HB 31: FY 2020 Budget | PASSED
HB 31 is the budget document for the coming state fiscal year which will run from July 1, 2019 to June 30, 2020. The budget includes several new investments in behavioral health and mostly maintains funding for other health care programs and priorities. For more information on the health care highlights in the proposed FY 2020 budget, read the Community Health and Behavioral Health budget overviews from the Georgia Budget & Policy Institute.
HB 37: Expand Medicaid Now Act | DID NOT PASS
HB 37, sponsored by Rep. Bob Trammell, expands Medicaid in Georgia as envisioned by the Affordable Care Act by increasing Medicaid eligibility for adults up to 138% of the federal poverty guidelines (FPL). This is equivalent to $17,236 annually for an individual and $29,435 for a family of three.
HB 158: Improve Medicaid patient access to effective HIV treatment | DID NOT PASS*
HB 158, sponsored by Rep. Deborah Silcox, requires that Medicaid recipients have the same access to antiretroviral drugs used to treat HIV and AIDS as to those included in the formulary established for the Georgia AIDS Drug Assistance Program. This change would allow for increased continuity of care for people living with HIV/AIDS in Georgia. *Although HB 158 did not get a Senate vote, it received favorable comments in the Senate Health Committee, after passing the House unanimously. In recognition of the broad support of this effort, Georgia’s Medicaid agency has committed to the bill sponsor to implement the intent of the legislation.
HB 217: Needle exchange | PASSED
HB 217, sponsored by Rep. Houston Gaines, decriminalizes the act of working or volunteering for a syringe services program, a step towards legalizing the programs. Distributing clean hypodermic syringes and needles to people who use injection drugs (e.g. heroin) helps to prevent the spread of HIV and Hepatitis C, and does not increase the likelihood that people will newly take up injections drug use.
HB 290: PrEP pilot program | PASSED
HB 290, sponsored by Rep. Sharon Cooper, would establish a pilot program to provide preexposure prophylaxis (PrEP) drug assistance or services to persons at risk of being infected with HIV. PrEP is a medication taken by people who are HIV-negative to reduce their risk for infection. The pilot program would provide PrEP to people in counties identified by the Centers for Disease Control & Prevention as at risk of HIV outbreaks due to a high rate of opioid use and participants would receive regular HIV testing and related support services.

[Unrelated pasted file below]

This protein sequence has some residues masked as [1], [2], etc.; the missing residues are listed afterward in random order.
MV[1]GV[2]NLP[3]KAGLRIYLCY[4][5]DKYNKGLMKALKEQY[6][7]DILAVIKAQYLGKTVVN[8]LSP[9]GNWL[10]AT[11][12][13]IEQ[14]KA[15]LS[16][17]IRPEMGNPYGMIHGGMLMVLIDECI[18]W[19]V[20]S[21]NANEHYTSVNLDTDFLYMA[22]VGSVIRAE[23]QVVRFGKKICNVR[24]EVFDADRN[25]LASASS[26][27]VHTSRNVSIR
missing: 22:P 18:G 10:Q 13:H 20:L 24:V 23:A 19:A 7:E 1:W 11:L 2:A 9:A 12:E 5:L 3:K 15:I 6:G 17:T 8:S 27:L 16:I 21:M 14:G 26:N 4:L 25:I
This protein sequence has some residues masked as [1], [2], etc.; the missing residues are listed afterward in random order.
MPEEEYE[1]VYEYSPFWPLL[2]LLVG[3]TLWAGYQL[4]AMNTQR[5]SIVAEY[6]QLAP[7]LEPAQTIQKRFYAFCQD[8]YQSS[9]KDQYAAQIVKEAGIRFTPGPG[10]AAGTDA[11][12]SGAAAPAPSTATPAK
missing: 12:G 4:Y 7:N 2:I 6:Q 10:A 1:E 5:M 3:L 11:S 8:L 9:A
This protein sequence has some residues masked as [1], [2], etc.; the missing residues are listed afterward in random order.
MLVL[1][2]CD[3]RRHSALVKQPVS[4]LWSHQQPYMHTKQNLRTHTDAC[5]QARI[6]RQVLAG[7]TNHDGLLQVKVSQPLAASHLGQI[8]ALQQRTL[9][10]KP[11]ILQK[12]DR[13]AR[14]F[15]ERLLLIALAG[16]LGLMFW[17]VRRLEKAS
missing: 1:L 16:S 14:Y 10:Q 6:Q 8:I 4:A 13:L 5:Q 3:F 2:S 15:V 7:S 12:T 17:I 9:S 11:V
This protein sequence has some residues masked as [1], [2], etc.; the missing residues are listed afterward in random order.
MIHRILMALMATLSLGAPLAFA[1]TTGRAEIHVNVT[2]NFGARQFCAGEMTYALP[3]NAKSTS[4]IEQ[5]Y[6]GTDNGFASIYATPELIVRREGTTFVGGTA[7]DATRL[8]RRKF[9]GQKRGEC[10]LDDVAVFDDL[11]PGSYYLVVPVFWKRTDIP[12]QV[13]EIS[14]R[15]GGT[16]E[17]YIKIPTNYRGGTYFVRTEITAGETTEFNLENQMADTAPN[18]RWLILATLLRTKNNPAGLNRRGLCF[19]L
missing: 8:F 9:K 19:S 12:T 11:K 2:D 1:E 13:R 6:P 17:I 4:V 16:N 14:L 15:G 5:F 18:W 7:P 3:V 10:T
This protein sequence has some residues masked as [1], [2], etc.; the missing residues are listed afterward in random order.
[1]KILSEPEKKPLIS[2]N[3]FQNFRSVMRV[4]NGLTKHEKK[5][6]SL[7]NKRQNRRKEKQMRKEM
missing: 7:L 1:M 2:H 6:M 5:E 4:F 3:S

HB 83: Recess legislation | PASSED
HB 83, sponsored by Representative Demetrius Douglas, would require a daily 30-minute recess for all students in grades K-5 unless they have already had a physical education class or structured activity time in the day. This bill now sits in the Senate Rules committee and awaits a vote on the Senate floor. To learn more about the impact of recess on children’s physical and mental health, read this fact sheet from Voices for Georgia’s Children.
HB 321: Medicaid financing program | PASSED
HB 321, sponsored by Rep. Jodi Lott, would extend the sunset provision of the hospital provider fee for five years. The hospital payment program, which draws down additional federal funding, provides almost $1 billion annually to the state’s Medicaid budget. More information about HB 321 is available here.
HB 514: Georgia Mental Health Reform and Innovation Commission | PASSED
HB 514, sponsored by Rep. Kevin Tanner, would create the Georgia Mental Health Reform and Innovation Commission which would work to analyze and offer improvements to the state’s mental health system and run through at least June 30, 2020. Within the Commission, several subcommittees would be established to include Children and Adolescent Mental Health; Involuntary Commitment; Hospital and Short-Term Care Facilities; Mental Health Courts and Corrections; and Workforce and System Development.